The way I feel now it's a very good thing I didn't have a 1:00 class. It's now 1:15. I opened your package after I got back from lunch. I honestly never ever thought that you would send an engagement ring so it was a complete surprise when I read the letter. I really thought it was some kind of joke that you wanted no one else to see.
Once again, I'll say thank you for the loveliest ring a girl ever received from her husband-to-be and I will be most happy to be your wife!
Take special care of yourself, lover! I will too. Had no dessert this noon!
Love from your wife-to-be,
P.S. Glad to hear it's paid for!
I was counting the days when September 16 would arrive. The day came and I had her on my mind and hoping she didn't forget to open the box I mailed her. The end of the day came and the lights of the barracks went out. I lay in my bunk just thinking of her. I couldn't sleep. I was extremely anxious to know if she opened the package with my letter and rings. I got out of my bunk and got dressed. One of the men on my floor always had a lot of coins in his pocket. I woke up this person and said that I needed to call my girlfriend, would he please loan me a dollar or two worth of coins? I went outside to a phone booth near the barracks and was surprised there were about three men waiting to use the phone. When my turn came I asked the operator how much money was needed to call Adrian College. I think it was thirty-five cents for the first three minutes. I deposited the coins and dialed her dorm's floor. A woman said hello and I asked for Carole Taylor. She said she would go get her. Apparently she recognized my voice and told Carole that her boyfriend was on the phone. Several seconds went by, then I heard, "YES, YES, YES!" It was music to my ears! I told her that my sergeant believed that I would be home before Christmas. I told her I would like to get married at this time, which I didn't mention in my letter. I mentioned the benefit of her being my wife, which was she would be getting fifty some dollars monthly, which we could use. Then perhaps she could join me after she graduated from Adrian College. She was in favor of this. We agreed to a small family wedding including our college friends Phil and Irene Rundell. After our phone conversation Carole wrote another letter and mailed it to me the following day, Sept. 17, 1963:
September 17, 1963 Tuesday
How's my handsome husband-to-be?
I've been practically living on cloud nine these last two days, but I really won't be living high until I am with you again. I really do miss you now and I just can't wait until Dec. comes. You really do think we can be married for sure in Dec.? I guess that's really a silly question, but it just seems too wonderful to come true. There isn't a chance of your leave being cancelled, is there? I do definitely want to marry you then, even if it is in name only until June. Besides the reasons you gave which I agree with thoroughly, I want to be "Mrs. Wilcox" for my last semester. I really would. I want Wilcox to be on my diploma. I was really disappointed about that when you were drafted. I thought I'd have to end up with Taylor after all. Then, of course, the very most important reason of all is that I love you so very much. You say I will make an ideal wife, and I say you will make an ideal husband. Yes, I really mean that and don't you deny it!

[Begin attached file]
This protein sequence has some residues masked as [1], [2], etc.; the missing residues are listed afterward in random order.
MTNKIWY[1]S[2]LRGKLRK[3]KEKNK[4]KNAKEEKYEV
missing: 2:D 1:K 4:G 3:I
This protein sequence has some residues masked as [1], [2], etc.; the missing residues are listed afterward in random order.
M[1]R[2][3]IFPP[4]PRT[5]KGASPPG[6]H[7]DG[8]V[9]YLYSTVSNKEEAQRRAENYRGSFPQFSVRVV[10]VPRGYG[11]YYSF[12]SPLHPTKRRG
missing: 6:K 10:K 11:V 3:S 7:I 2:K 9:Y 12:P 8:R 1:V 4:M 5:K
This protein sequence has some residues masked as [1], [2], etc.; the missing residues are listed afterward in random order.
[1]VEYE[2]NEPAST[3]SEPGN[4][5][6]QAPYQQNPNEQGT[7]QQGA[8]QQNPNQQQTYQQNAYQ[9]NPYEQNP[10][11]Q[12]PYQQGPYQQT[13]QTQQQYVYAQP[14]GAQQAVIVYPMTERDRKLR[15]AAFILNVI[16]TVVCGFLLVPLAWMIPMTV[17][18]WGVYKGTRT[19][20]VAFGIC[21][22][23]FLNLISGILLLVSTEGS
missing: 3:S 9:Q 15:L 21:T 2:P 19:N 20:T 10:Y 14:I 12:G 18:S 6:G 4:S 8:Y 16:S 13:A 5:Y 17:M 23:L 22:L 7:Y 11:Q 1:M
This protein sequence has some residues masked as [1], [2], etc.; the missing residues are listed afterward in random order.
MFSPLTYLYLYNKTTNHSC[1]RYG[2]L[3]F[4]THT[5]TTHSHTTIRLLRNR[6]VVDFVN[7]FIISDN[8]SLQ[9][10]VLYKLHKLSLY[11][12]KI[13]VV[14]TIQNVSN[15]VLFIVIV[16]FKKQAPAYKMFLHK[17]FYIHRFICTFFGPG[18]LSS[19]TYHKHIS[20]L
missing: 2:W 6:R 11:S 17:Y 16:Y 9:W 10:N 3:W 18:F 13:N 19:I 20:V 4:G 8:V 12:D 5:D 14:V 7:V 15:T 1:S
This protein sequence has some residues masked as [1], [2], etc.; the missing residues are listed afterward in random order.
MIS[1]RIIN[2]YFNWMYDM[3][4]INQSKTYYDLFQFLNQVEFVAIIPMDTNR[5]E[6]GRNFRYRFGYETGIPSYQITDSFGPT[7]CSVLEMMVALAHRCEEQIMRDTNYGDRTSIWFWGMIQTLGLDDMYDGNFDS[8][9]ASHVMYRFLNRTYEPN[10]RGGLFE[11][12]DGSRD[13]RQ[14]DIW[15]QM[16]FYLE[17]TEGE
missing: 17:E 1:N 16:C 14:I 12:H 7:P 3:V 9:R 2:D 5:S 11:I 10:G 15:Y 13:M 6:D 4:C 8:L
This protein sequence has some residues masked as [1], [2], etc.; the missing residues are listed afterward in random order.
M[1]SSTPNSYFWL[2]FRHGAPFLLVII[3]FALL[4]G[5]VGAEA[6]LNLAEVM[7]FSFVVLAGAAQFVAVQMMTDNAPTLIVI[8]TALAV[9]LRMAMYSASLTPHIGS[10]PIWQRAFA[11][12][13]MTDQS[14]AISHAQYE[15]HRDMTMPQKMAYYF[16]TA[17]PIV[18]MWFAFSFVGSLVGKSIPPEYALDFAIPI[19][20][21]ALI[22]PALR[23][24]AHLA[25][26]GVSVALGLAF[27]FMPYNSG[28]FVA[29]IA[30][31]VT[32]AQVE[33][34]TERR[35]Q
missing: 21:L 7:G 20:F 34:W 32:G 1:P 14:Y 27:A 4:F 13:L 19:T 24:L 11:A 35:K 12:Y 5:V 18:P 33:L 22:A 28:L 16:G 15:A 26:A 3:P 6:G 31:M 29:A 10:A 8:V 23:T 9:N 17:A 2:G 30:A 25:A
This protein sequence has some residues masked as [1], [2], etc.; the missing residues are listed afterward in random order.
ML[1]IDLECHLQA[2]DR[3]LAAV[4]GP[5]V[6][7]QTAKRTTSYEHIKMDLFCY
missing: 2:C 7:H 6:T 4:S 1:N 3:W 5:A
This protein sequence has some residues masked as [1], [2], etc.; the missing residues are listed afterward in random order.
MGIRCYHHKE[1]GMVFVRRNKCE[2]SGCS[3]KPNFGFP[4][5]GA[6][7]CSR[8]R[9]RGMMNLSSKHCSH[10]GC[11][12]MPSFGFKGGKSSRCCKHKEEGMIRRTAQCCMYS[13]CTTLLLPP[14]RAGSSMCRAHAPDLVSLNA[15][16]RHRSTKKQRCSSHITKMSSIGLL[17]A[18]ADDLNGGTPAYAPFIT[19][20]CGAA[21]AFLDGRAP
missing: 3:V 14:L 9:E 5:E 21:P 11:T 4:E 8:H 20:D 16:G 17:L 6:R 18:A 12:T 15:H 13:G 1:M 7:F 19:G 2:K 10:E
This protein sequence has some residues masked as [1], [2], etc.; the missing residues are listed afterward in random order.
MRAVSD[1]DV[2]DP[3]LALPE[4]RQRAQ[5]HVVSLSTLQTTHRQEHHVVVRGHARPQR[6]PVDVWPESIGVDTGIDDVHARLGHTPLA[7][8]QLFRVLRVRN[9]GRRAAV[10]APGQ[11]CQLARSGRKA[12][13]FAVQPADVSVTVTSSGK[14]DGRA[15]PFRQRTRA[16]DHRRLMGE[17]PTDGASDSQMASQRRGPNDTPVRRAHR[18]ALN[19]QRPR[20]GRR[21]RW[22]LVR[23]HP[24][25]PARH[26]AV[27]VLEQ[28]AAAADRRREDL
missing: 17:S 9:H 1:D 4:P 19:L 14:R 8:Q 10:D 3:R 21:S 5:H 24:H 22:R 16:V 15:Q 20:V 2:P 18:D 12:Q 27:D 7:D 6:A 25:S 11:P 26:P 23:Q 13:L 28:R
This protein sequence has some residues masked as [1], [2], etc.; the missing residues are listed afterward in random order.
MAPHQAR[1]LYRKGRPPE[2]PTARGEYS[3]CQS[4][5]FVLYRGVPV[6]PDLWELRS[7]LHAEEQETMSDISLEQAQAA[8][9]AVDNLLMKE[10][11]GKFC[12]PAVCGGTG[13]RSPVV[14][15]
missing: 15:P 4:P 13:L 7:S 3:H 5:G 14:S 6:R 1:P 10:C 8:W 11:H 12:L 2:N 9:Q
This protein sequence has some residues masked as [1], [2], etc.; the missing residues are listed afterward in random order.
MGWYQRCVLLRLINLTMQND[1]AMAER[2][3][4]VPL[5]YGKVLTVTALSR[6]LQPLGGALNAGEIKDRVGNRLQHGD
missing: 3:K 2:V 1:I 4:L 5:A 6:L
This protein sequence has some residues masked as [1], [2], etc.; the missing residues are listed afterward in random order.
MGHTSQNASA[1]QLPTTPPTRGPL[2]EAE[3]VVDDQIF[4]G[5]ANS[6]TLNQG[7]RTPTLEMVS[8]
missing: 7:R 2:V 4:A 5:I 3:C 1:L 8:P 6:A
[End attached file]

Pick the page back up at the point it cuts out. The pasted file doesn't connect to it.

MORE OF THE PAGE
I know very well there is no wife that will be loved and cared for as well as I know I will be with you. I know there is not a man anywhere, husband or not, that could make his woman feel any happier than you do me. There is no couple that could feel any closer or a part of each other than we do, so close and so free that we do not hesitate to confide in each other our problems and troubles.
Rick, you have no idea how much you have done for my life. Actually my life just began three years ago. You, yourself, have made me what I am today. You have put the sparkle in my life that did change me physically and spiritually. You have given me a purpose in life, someone to love and care for. You have made me the happiest person possible. Thank you, Rick, for all you've done. I do hope I can make you an ideal wife because I will be very disappointed in myself if I don't. You deserve to have the best of everything in life and I intend to see that you have it to the best of my ability.
You know, I still can't stop looking at the ring. It's so pretty. I never saw a fellow that had as good taste as you. I guess another reason I keep looking at it is that it's still hard to believe it's really there! I never expected to have one so soon. I'll admit I was kind of thinking you might give me one when you came home in Dec., but I think I feel as Peggy Richardson said, "It's the most romantic engagement I ever heard of!” Thank you, Rick. It was such a lovely thought to give it to me on that day and such a lovely ring. But of course, what it represents is the loveliest of all and it's what I think of every time I look at it¾our future union, two lives made into one.